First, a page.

The moment of conception: Scientists isolate protein that governs first contact between egg and sperm

 

Science Editor

The moment of first contact between an egg and a sperm is controlled by a key molecule on the surface of the egg cell that allows it to fuse with a sperm to form a fertilised egg, scientists have discovered.

The discovery of the egg’s initial contact point with a sperm cell is likely to have major implications for treating infertile women and could lead to new contraceptives that could prevent fertilisation without blocking the production of either eggs or sperm, researchers said.

Scientists at the Wellcome Trust Sanger Institute in Cambridge have called the egg’s protein “Juno” after the Roman Goddess of fertility and marriage and said that its discovery now explains the very first stage of conception which has until now been largely unexplained.

“We have solved a long-standing mystery in biology by identifying the molecules displayed on all sperm and egg that must bind each other at the moment we were conceived,” said Gavin Wright of the Sanger, the senior author of the study published in the journal Nature.

“Without this essential interaction, fertilisation just cannot happen. We may be able to use this discovery to improve fertility treatments and develop new contraceptives,” Dr Wright said.

“It could have benefits in both guiding the type of fertility treatment offered to women and it would also have possible benefits for contraception over a longer time frame,” he said.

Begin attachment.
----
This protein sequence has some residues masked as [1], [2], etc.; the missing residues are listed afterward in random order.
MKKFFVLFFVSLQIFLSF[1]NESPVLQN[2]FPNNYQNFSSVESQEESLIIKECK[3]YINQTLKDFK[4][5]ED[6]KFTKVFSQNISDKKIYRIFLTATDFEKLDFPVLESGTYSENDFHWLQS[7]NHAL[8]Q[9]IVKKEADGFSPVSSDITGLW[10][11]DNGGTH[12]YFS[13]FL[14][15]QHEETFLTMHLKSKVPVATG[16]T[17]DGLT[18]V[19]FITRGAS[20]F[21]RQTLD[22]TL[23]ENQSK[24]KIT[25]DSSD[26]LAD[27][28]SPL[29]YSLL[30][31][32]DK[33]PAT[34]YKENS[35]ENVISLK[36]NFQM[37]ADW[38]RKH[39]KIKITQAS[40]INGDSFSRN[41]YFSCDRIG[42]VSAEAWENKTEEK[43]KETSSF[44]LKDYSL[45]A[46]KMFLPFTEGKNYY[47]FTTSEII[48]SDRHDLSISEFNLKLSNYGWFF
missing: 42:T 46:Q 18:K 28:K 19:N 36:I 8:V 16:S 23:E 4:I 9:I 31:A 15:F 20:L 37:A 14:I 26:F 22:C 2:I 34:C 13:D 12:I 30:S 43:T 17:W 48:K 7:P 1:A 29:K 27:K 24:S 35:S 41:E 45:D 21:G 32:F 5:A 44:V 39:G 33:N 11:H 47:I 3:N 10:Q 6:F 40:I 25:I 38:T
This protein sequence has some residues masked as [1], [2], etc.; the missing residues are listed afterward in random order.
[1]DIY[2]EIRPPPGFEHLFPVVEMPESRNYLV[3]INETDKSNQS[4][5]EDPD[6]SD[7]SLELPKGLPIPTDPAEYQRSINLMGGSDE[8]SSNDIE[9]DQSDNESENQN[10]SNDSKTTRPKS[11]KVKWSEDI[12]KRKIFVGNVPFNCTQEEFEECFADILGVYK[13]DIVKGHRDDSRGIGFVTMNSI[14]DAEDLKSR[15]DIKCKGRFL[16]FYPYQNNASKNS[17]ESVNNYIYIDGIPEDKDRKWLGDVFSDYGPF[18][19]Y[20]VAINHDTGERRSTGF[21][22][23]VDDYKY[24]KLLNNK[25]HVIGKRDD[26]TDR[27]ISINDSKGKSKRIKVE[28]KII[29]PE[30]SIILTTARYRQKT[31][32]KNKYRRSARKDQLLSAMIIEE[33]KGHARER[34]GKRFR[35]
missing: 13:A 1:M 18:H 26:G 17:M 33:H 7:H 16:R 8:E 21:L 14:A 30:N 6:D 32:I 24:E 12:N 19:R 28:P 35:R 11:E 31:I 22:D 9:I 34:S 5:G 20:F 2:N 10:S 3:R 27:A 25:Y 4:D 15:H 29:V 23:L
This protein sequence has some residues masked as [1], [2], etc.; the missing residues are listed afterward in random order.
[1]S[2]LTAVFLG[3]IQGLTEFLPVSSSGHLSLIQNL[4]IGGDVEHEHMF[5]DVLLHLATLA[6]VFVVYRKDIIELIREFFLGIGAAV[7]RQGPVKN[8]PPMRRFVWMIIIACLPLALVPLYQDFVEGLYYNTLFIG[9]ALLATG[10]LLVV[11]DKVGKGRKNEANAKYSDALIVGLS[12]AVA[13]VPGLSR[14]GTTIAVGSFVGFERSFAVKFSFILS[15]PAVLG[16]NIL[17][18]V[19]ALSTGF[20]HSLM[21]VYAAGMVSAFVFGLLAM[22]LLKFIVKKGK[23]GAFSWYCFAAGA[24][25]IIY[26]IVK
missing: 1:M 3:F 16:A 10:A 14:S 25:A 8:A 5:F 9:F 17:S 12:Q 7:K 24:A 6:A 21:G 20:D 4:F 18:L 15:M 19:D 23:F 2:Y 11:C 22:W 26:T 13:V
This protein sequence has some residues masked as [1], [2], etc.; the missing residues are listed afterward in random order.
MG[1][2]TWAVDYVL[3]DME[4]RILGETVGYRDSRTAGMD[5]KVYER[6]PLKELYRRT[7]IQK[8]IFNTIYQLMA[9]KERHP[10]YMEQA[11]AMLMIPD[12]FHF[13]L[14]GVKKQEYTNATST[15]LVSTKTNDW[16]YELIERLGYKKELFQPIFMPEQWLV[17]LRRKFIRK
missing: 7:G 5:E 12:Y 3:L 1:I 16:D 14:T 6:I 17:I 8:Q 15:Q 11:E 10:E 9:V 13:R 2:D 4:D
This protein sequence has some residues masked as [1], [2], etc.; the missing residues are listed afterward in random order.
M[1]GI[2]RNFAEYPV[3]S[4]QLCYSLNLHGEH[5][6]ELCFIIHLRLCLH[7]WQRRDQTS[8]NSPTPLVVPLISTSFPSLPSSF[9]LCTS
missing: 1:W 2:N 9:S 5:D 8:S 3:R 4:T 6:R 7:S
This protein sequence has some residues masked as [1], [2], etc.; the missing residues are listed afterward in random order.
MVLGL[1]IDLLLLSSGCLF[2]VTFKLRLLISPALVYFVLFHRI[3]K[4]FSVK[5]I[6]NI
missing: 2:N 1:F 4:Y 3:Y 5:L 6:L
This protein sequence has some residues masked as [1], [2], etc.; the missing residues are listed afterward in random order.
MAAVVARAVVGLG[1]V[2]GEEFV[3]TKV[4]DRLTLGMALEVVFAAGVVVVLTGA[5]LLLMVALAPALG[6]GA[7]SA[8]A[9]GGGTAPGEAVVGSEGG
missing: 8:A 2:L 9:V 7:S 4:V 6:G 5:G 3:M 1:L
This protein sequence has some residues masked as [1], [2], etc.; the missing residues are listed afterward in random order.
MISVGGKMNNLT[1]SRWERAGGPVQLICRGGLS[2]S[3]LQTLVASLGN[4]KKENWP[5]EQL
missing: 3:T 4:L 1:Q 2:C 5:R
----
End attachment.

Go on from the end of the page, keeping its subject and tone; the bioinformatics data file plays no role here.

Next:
In 2005, Japanese scientists identified the key protein on the surface of sperm cells that allow them to latch on to the membrane of the much larger egg cell. They called the protein Izumo1 after a Shinto shrine dedicated to marriage.

However, finding the corresponding surface protein on the egg cell proved difficult, probably because the interaction between the two cells is relatively weak and therefore not easy to measure.

However, using an artificial version of the Izumo1 protein, the Sanger scientists were able to identify the proteins that it can bind to, which led to the discovery of the Juno protein on the surface of mouse sperm cells.

By genetically engineering the mice, the scientists showed that when female animals lacked the Juno gene and its protein, they were infertile, and the same was true when male mice lacked the Izumo1 gene and its protein.

“The Izumo-Juno pairing is the first known essential interaction for sperm-egg recognition in any organism. The binding of the two proteins is very weak, which probably explains why this has remained a mystery until now,” said Enrica Bianchi of the Sanger Institute, who was the study’s first author.

“Previous work in the laboratory led us to expect the interaction to be weak, and this then guided the design of our experiments, and, after a lot of effort, it finally worked,” Dr Bianchi said.

Once the Juno protein was identified, the scientists found that it quickly disappeared from the surface of the egg cell within about 40 minutes of fertilisation. The researchers believe this prevents the fertilisation of the egg by more than one sperm.

Dr Wright said that it may be possible to identify infertile women with defective Juno proteins so that they could be offered a type of fertility treatment called intracytoplasmic sperm injection (ICSI) where individual sperm cells are injected directly into the egg to bypass the first stages of fertilisation.

Creating contraceptive vaccines that target the binding of Juno and Izumo1 may also be possible and would be especially useful for controlling the fertility of domestic animals and wildlife such as deer and badgers, he said.

 

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